University of Pretoria workers want equality

The institute discriminates between long-time workers and those insourced in 2016, say workers. If this does not change within the promised six months, they will strike again.

By: Zandile Bangani

While striking workers at the University of Pretoria welcomed an end to the 13-day industrial action, some are sceptical that the institute will honour the agreement it reached with the Academic and Professional Staff Association (Apsa). 

The workers’ demands included a 10% pay increase, a 13th cheque, the rationalisation of jobs grading, childcare facilities and an end to exploitation in the food, security and cleaning sectors.   

“The university has committed itself to a process of updating job descriptions and conducting job grading for all jobs, and will prioritise the departments with employees that joined through the insourcing processes. Management undertakes to ensure that this process will be finalised within a period of six months,” says the agreement. 

Workers returned to work on Monday 21 February. However, during the strike, workers who were insourced in 2016 said their working conditions were “unfair and discriminatory” in comparison with their counterparts, despite doing the same job.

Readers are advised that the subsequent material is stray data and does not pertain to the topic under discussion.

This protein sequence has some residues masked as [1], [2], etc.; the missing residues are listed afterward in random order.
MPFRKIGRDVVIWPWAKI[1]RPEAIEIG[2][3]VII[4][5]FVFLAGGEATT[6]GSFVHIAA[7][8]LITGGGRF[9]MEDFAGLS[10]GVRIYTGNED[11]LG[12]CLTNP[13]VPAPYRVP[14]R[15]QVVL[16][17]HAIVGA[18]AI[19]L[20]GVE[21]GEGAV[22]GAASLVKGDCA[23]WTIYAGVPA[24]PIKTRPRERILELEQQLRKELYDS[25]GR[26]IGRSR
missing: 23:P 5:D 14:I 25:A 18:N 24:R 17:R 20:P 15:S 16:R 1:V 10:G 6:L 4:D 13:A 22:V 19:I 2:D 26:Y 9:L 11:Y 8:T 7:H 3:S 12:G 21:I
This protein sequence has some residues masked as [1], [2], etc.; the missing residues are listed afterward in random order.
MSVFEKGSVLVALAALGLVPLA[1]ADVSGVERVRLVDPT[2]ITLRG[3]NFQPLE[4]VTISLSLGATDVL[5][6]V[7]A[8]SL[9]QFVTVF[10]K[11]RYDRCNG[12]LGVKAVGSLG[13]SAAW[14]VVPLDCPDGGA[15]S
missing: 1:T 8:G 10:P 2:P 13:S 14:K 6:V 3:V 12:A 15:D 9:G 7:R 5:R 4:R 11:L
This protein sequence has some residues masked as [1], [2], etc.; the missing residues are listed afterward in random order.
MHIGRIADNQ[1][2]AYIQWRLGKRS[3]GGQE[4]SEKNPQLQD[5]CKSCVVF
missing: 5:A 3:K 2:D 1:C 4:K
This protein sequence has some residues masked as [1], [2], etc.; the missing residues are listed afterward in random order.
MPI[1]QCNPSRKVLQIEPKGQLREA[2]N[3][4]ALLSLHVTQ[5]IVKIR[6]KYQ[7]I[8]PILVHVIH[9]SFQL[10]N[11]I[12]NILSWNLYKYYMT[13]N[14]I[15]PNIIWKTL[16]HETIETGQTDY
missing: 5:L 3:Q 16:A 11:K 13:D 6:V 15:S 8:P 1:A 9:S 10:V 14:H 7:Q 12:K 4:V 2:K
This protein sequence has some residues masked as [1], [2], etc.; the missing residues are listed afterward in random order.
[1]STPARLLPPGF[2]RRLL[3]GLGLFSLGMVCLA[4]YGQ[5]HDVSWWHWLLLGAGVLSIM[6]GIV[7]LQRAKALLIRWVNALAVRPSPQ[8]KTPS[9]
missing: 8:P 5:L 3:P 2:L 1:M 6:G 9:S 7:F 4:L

14 February 2022: A striking worker from the University of Pretoria wears a t-shirt in protest against the university. Picture: Ihsaan Haffejee

Sipho Kgaditsi, 27, began working as a security guard in 2014 and France Seema, 34, in 2011 through private companies. They were insourced by the university in 2016, but say poor working conditions led them to join the strike at the Hatfield campus.

Seema says security guards have to work at least 208 hours a month before they qualify for overtime hours and pay. But it’s difficult to reach this target as a roster determines how many hours a month they work. Seema is only able to earn overtime pay “four or five months out of 12”. 

Kgaditsi says they haven’t had “a contract of employment since 2016” and Seema says their salaries are not the same as the security guards who had been working directly for the university. Seema says they were also supposed to get educational benefits and housing and car allowances, but “no promise has been met so far”.

Kgaditsi says nothing has changed since the agreement was signed. “I can say it’s just a delay tactic.” Seema says, “The 10% increase also failed. It’s only 5% we are getting, which is a R600 increase. This goes into paying for things like medical aid, and it’s like there’s no increase.”

Showing solidarity

Apsa affiliates under the South African Federation of Trade Unions such as the Food and Allied Workers Union, the General Industries Workers Union of South Africa (Giwusa) and the National Union of Public Service and Allied Workers (Nupsaw) joined the strike in solidarity.

“We are at war for as long as our members are in poverty, are in squalor,” Giwusa president Mametlwe Sebei told striking workers. “We will not accept that there can be any solution other than by wage increases and better working conditions for our members.”